The Selling Relationships (1)

This blog illustrates high level the transition through the selling journey. There will be bumps along the way (similar to a relationship), but it’s important to remember a few things as you go through:

  • Know your end game. This business is yours and you’ve put a lot of hard work into it. So know what you want from your business and a potential sale, as well as what you don’t.
  • Engage the peanut gallery. Don’t enter this relationship alone. Get advice from trusted business advisors and people who have gone through these situations before. They’ll help you navigate the bumps along the way and make sure you go down the aisle with confidence.

 

 

 

S-Curve of Business: Stage 5

Don’t get confused. Read about Stage 1, Stage 2, Stage 3 and Stage 4.

Welcome to stage 5 of the s-curve of business, also known as breakthrough. If your business has reached this point it means your dream has taken off. As a result, you’re likely wearing many hats. You could be getting new customers, keeping on top of operations, delivering on promises made, making sales calls, keeping your current customers happy, and so on. In other words, you’re finding it very hard to say no, especially when each of these things is helping your company grow and thrive.

We get it. It’s an exciting (and probably incredibly exhausting time). It’s also a time when things can start to go very wrong. Why? You simply aren’t physically capable of doing everything yourself anymore.

This is the issue at the heart of the breakthrough stage – scalability. In other words, can you grow your organization so it operates on a larger scale? Or do you go back to where you were before?

This is a critical choice for entrepreneurs. While it’s great to see your dream grow and thrive, scalability is not always fun. You’re going to have to make some excruciating decisions, particularly about people. Are the right people in the right seats? Do their personalities and work styles jive with the culture and mission of the company you created?

Further, you have to be able to fund operating on a larger scale. Raising capital is tremendously difficult. In essence you are reinventing your company and transferring your value proposition (a statement that summarizes why a consumer would buy a product or use a service from you). Before the value proposition of your company was YOU. Now, it’s something larger and it needs to permeate through the entire organization.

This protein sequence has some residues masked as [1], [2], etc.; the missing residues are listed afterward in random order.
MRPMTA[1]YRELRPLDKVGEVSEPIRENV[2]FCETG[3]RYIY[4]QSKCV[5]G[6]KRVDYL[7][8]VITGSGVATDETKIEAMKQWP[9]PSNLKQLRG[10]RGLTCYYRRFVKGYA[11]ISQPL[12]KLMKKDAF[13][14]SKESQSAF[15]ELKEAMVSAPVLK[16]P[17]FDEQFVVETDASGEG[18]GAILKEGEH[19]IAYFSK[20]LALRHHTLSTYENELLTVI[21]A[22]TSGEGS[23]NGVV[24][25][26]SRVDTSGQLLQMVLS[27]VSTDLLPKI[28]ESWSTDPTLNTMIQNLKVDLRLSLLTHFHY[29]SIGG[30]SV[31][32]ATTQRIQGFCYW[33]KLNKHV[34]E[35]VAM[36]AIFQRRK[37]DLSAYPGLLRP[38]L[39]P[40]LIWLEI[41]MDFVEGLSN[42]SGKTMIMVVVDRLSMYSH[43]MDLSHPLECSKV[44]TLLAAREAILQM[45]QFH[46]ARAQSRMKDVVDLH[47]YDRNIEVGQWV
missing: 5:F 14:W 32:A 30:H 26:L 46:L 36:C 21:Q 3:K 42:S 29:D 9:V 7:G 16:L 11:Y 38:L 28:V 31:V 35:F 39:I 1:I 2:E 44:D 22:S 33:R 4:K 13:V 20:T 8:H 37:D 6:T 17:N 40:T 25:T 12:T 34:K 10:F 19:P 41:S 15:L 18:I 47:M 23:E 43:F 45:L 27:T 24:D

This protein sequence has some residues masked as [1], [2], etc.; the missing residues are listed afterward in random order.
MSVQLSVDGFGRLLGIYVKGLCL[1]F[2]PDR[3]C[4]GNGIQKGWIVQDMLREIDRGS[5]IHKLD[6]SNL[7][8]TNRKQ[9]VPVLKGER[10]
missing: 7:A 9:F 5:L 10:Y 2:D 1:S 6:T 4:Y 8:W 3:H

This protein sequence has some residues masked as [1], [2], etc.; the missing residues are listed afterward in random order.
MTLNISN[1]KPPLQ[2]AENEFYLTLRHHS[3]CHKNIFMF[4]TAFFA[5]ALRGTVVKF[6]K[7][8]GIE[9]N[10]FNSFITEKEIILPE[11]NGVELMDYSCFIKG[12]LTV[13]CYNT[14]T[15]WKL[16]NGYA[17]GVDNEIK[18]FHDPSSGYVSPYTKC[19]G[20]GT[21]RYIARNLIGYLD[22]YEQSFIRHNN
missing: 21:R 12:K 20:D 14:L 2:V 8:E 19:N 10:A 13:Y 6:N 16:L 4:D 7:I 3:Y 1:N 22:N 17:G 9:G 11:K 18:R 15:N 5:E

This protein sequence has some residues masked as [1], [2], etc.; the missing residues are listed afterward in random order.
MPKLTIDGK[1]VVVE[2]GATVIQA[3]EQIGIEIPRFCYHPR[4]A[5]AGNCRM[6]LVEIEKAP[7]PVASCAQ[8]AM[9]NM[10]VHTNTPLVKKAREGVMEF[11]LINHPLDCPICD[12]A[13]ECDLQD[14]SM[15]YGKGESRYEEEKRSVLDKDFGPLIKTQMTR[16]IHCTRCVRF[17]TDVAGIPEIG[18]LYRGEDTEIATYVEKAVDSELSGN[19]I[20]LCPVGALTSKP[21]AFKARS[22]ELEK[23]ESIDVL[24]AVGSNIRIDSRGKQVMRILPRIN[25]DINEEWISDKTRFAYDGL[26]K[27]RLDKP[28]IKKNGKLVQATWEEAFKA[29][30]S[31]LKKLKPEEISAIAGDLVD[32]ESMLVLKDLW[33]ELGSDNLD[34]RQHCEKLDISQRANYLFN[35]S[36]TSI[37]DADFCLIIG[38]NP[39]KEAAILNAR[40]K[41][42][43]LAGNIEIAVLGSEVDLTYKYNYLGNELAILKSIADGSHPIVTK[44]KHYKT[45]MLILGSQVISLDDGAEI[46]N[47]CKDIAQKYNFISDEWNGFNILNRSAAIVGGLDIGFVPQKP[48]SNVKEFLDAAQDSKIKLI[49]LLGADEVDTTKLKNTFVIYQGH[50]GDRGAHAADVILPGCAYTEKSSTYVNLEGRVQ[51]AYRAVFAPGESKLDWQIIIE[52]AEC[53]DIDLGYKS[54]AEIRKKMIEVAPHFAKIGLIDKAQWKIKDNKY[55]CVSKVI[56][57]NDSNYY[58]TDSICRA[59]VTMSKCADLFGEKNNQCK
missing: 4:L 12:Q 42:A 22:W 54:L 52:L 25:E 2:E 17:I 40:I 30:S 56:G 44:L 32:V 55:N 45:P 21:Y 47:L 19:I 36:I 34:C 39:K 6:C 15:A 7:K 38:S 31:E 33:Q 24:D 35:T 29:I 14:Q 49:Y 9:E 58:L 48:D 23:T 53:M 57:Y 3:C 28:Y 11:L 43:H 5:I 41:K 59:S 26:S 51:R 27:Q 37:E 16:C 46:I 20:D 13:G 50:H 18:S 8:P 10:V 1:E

These are tough decisions to make, but they matter if you want a healthy, sustainable business. It’s also important to remember how you got here and the importance of each step along the cycle. After all, all growth companies go through numerous S-curves during their existence, especially as they refine their products and services for their customers. Don’t believe us? Just look at the progression of companies like Apple or Microsoft.

So as you walk down the S-curved road, make sure to learn from each stop along the way. Generally speaking, the five stages are linear. If you skip over one, you may end up paying the price somewhere down the road.

No, we’re not being dramatic. Here are a few examples of things that may happen:

  • If you don’t formulate and go right into concentration, you’ll end up with a lot of activity with no direction or purpose.
  • If you don’t do the legwork of concentration, you’ll miss out on valuable learning experiences and insights that only come from hard work and perseverance.
  • If you skip out on the momentum stage, you’ll potentially miss the conversation related to how your company can run on a larger scale. Think clarification of the decision making progress.
  • Without taking the time to think through your future in the stability stage, you’ll miss the crucial conversation of where your business should go next.
  • Getting to breakthrough allows you to reinvent your company and build a larger, more scalable model.

So enjoy the journey, but also understand the importance of each of these stages. And we hate to sound like a broken record, but a trusted business advisor will be able to help you navigate each step. If you want to learn more, let us know. We’re always here to help.

Breakthrough